In 1499, Henry VII made Marsden a copyhold manor in the Honour of Pontefract. In 1724 William Radcliffe of Milnsbridge House purchased the Manor of Marsden. Joseph Radcliffe inherited the estate in 1795, was created a baronet in 1813 for his duties as magistrate in the Luddite Trials, and was succeeded in 1819 by his grandson, Sir Joseph Radcliffe 2nd Bart; Milnsbridge House was sold, and the family moved to Rudding Park, Harrogate. The last Radcliffe land in Marsden, Marsden Moor Estate, passed to the National Trust in 1955, in lieu of the death duties of Sir Everard Henry Joseph Radcliffe, 5th Bart.1
A list of those qualified to vote in 1837 (franchise was limited, e.g. to copyholder tenures of £10 or more2) shows that 19% of those owning land (not just buildings) held it freehold, while 79% of them owned it copyhold from the Lord of the Manor. Copyholders paid a small annual rent, and could dispose of land by sale, mortgage or inheritance, with the consent of the Lord of the Manor3, who was paid a small fine.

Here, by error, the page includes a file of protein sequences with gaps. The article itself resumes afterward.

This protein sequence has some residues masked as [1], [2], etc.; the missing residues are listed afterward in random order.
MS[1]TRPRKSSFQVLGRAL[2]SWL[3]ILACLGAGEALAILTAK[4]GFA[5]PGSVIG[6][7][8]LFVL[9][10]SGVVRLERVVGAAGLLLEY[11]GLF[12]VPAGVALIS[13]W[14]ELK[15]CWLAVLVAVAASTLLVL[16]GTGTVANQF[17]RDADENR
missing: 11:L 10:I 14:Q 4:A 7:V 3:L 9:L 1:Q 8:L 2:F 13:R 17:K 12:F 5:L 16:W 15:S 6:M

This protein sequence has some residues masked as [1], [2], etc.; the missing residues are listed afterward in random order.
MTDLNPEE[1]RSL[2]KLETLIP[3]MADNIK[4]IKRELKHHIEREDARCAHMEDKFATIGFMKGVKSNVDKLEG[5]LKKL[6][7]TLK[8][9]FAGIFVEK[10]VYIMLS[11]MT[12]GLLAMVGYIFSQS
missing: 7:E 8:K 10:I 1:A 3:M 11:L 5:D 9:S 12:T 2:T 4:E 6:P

In much of the country, communities farmed on the "common field system", where each family farmed a strip on each of three huge arable fields, and sometimes there was an additional common pasture field. The only weak evidence that it may have applied to Marsden lies in the 1801 Survey map4. Four fields, Grange Ing, Mean Field, Great Hey, and Ready Carr are marked in "Old English" script, which suggests that they had some special significance. "Grange" land is land farmed for or by the Church, but there is no independent evidence that the Church held farming land in Marsden. "Great Hey" lies adjacent to other fields called Hey, and could have been common meadowland. The five fields called Mean Field ("mean" once meant "possessed jointly"), and the six fields to their left, were all occupied by a different person in 1801, which does suggest they may have once belonged to an old common field where each family held a strip.
Whether or not there were ever common fields, it is likely that Marsden would have followed the South Pennine pattern; from late medieval times on land would have been enclosed, either by the Lord of the Manor granting small "intakes" of land to farmers, or by squatting5. The new land, whether wooded in the valley bottom, or moorland above, had to be broken in; cleared of trees, bushes and stones, walled, and perhaps given elementary drainage. Fields named (in 1801) Intake, Intack, New Break or Newbrick (newly broken land) and Stubbins (where trees were "stubbed up") show this gradual process; they are distributed from near the village centre to the edge of present-day moorland.